I feel differently. I say that young women need to know. They shouldn’t have to find out from looking up a vague term on their phones in a doctor’s waiting room, ten minutes before hearing the same word from the doctor herself. I say, that when you get on an airplane, the crew goes over the emergency protocol, not because they fear something will happen on this flight, but because they need to be responsible. Better to have heard the instructions about the flotation devices under the seats and the lights along the aisle, because otherwise, in the case of an extreme situation, there will be mayhem when people don’t know what to do. My situation was emotional mayhem.

* * * * *

3:45 pm. At the radiologist.

The nurse calls us in. Her name is Aviva, and she is wearing a long pencil skirt and a tichel. I find this comforting. She is kind, but professional and business-like as she runs through the protocols. She hands me a sealed pink gown to change into and explains that she will use a wand to take pictures internally. I lay on the examination table, while next to me, Aviva clicks on her computer screen to capture images. With each click, my heart stops. She takes lots of pictures. I’m not sure, but out of the corner of my eye, I think I see a fuzzy image of a fetus on her screen. Her wand is not near my uterus. Aviva might have noticed me looking, because she tilts her screen slightly away from me.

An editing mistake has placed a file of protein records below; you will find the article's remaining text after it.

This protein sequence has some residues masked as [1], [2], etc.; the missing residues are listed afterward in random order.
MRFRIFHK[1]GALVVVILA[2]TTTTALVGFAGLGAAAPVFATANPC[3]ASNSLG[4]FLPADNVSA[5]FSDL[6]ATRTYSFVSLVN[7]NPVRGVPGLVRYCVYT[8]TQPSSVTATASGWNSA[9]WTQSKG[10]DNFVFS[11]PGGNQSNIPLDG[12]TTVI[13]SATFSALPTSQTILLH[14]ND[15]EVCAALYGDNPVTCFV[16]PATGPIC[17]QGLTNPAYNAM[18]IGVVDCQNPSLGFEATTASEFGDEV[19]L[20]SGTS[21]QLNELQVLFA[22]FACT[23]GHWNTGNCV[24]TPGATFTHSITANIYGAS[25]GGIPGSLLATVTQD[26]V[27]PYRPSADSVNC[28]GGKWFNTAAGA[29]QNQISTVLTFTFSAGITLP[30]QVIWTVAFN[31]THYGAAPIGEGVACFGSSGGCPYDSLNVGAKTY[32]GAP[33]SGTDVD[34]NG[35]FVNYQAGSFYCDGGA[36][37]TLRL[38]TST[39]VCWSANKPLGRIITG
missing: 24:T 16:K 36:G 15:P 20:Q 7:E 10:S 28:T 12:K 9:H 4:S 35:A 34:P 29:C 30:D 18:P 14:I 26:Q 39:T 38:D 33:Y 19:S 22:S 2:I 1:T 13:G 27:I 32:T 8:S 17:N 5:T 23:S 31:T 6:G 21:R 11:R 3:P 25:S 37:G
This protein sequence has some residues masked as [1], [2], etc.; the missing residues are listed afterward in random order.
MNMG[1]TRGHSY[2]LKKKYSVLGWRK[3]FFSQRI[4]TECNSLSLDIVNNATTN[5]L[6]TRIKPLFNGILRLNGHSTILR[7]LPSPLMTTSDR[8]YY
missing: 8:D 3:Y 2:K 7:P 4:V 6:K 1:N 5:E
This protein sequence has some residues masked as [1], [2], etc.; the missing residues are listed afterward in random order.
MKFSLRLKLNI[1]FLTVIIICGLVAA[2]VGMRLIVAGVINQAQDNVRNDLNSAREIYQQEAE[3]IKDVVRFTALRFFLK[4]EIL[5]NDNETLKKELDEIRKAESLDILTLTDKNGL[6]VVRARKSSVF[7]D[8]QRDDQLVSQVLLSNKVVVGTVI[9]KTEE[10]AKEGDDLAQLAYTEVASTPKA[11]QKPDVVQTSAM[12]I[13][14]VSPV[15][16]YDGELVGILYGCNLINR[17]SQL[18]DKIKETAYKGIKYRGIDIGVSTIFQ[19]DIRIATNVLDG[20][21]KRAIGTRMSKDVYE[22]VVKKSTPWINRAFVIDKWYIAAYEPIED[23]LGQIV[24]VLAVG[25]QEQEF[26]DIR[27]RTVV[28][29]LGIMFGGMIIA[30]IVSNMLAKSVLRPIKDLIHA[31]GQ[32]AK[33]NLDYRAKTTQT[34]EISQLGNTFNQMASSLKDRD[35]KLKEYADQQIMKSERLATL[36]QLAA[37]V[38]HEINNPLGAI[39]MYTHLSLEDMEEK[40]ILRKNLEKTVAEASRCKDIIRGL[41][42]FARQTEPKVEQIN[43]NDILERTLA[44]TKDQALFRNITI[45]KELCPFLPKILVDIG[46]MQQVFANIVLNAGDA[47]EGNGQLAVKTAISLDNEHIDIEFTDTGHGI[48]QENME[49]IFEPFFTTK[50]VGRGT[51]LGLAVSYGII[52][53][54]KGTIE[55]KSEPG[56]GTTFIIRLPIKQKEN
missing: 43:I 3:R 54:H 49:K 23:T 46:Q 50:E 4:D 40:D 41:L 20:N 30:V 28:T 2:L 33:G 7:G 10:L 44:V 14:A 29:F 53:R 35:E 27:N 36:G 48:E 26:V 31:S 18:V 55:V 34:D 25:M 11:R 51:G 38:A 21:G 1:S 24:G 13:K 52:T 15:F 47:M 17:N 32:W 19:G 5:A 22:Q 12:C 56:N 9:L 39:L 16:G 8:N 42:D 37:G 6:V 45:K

Aviva finally finishes and steps out, telling us to wait for the radiologist to come in. A few minutes later, the doctor slips through the door. She is short and wearing a black top, leggings that cling to her, and sneakers. I wonder if she is dressed down because it is almost five o’clock. I feel bad. Maybe I’m making her stay when she is ready to leave for the day. She closes the door behind her and says simply and seriously, “You have an ectopic pregnancy. I’m so sorry.” I don’t know if she says anything else because I slam back down on the exam table, sobbing openly. Later, I learn that she speaks to Elchonon, before he and Aviva usher me back into my clothes and into the car. We are headed to the hospital. I am going into immediate surgery.

* * * * *

It is Shabbos Chazon. It is near the end of davening, and I am outside of shul, waiting for my mother-in-law. A woman I don’t know wishes me a mazel tov. “I’m sorry?” I ask, slightly confused. “Oh,” she says, “you seem like you’re newly married. Are you newly married?” “No,” I reply. “I’ve been married a year and a half.” She seems a little embarrassed. I am too.

We have a problem in our community. There is only one timeline which is considered normal for frum women: get married, have babies, be a mommy, be a bubby. If these things don’t happen in quick succession, something is off. Thus, a stranger can deduce what life stage I’m at, based on the fact that I am young, wearing a sheitel, and standing by myself. I do not appreciate her assumptions.